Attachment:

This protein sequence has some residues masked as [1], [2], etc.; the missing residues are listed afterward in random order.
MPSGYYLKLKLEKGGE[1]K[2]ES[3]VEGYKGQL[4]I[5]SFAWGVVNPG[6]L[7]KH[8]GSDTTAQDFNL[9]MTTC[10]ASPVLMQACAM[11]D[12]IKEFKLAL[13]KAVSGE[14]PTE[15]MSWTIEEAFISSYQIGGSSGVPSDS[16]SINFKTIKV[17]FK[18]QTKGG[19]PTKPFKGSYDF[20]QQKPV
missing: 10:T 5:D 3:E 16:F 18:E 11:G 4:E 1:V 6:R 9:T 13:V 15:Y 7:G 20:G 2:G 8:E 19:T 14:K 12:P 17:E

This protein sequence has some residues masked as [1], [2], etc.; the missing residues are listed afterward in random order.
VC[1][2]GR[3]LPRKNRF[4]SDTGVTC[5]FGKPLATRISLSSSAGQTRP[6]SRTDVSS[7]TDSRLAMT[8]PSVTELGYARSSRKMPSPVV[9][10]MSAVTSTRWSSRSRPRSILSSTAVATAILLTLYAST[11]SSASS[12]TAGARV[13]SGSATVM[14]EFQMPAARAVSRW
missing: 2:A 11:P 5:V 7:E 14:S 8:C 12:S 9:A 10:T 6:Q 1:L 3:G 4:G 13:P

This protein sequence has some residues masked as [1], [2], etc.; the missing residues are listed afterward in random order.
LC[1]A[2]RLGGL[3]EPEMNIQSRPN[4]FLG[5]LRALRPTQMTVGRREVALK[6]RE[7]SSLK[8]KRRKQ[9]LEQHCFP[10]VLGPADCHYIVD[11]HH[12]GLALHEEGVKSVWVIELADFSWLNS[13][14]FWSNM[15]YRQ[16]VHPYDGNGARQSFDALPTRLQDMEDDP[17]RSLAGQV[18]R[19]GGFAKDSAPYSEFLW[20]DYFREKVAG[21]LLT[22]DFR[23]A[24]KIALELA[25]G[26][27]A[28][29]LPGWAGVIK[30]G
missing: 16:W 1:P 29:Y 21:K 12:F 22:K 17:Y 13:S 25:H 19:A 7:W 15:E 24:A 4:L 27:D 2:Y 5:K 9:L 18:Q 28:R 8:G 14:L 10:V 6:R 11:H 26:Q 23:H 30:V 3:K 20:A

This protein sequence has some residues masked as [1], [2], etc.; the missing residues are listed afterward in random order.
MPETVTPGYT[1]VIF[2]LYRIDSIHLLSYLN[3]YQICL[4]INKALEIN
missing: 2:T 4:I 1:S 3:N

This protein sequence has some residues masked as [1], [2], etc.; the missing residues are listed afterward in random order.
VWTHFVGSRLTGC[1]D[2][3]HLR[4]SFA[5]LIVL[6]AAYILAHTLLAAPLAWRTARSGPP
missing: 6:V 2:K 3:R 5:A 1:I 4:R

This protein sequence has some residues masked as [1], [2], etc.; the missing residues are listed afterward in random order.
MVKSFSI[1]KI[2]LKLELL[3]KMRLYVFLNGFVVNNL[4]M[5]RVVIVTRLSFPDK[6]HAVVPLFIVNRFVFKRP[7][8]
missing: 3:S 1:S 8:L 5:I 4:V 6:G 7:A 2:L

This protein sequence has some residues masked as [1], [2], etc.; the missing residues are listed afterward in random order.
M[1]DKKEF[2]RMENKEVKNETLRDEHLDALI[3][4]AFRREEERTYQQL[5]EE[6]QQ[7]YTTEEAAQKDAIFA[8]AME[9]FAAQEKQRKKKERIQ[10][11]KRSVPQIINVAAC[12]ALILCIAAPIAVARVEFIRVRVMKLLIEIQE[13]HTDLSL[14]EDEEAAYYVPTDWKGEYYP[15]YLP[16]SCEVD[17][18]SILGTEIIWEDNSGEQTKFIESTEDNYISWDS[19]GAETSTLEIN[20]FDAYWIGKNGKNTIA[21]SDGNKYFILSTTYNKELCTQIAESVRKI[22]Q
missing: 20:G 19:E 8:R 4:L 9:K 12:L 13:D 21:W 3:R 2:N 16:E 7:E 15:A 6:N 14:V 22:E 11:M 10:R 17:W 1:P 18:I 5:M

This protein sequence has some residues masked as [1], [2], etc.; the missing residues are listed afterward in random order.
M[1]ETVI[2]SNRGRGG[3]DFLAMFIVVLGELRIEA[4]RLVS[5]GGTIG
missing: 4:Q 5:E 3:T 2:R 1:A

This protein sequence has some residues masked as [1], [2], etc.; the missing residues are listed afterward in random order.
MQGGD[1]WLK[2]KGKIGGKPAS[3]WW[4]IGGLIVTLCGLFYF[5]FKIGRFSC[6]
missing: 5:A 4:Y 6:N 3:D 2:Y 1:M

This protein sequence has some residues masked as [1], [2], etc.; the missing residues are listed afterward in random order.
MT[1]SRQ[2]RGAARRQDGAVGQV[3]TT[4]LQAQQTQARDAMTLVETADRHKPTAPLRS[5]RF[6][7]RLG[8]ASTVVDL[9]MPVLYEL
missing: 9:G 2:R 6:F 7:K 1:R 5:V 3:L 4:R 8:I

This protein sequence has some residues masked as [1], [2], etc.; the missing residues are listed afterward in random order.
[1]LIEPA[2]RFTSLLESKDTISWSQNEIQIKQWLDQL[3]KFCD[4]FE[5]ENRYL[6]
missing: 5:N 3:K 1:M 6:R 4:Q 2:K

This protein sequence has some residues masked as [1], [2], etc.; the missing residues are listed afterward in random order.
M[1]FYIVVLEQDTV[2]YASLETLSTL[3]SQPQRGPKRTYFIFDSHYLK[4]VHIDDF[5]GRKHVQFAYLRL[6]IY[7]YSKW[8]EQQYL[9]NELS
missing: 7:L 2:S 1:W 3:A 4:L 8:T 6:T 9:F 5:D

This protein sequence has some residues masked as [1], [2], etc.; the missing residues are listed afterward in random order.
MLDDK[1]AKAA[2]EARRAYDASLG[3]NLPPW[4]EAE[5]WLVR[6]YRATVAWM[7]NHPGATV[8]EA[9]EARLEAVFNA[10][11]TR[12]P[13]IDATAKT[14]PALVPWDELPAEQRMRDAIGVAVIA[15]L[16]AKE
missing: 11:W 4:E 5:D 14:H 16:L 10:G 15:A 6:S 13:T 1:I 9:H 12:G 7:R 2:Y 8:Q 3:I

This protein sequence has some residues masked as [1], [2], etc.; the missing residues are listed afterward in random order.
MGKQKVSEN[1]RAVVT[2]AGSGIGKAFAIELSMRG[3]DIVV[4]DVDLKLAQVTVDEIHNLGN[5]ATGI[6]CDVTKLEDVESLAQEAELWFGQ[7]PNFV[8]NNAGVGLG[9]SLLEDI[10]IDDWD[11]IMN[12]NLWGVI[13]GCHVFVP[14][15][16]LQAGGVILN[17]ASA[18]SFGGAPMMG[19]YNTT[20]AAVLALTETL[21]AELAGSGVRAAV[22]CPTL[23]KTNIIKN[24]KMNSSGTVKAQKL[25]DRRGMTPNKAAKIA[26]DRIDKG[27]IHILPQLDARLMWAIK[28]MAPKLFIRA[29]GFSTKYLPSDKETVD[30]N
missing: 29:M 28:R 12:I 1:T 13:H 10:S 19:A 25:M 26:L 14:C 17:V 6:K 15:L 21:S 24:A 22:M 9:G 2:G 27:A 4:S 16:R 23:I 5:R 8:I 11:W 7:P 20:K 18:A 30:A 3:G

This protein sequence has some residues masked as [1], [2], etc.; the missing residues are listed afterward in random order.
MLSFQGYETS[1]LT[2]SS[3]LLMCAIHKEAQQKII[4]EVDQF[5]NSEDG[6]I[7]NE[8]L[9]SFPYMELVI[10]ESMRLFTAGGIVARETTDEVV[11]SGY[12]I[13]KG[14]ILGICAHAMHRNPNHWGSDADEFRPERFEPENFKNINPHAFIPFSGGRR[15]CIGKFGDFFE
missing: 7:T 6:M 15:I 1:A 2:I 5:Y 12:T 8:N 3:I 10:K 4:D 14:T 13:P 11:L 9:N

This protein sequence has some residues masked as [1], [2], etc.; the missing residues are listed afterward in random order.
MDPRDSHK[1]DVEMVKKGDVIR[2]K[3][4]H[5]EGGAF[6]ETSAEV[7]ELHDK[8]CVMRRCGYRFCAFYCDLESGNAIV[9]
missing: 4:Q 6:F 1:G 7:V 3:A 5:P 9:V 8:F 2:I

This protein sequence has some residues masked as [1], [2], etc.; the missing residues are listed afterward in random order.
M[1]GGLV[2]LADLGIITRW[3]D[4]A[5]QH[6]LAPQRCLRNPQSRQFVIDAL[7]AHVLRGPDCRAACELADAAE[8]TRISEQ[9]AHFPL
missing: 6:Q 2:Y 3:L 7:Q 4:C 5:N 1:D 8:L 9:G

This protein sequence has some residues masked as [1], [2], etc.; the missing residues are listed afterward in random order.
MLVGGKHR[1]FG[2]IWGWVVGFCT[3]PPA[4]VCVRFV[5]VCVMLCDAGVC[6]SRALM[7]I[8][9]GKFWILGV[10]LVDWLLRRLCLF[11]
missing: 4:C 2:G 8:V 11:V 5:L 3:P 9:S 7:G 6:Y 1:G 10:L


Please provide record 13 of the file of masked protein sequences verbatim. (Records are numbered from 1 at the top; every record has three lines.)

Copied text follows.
This protein sequence has some residues masked as [1], [2], etc.; the missing residues are listed afterward in random order.
MLDDK[1]AKAA[2]EARRAYDASLG[3]NLPPW[4]EAE[5]WLVR[6]YRATVAWM[7]NHPGATV[8]EA[9]EARLEAVFNA[10][11]TR[12]P[13]IDATAKT[14]PALVPWDELPAEQRMRDAIGVAVIA[15]L[16]AKE
missing: 11:W 4:E 5:D 14:H 16:L 10:G 15:A 6:S 13:T 1:I 9:H 12:G 7:R 2:Y 8:Q 3:I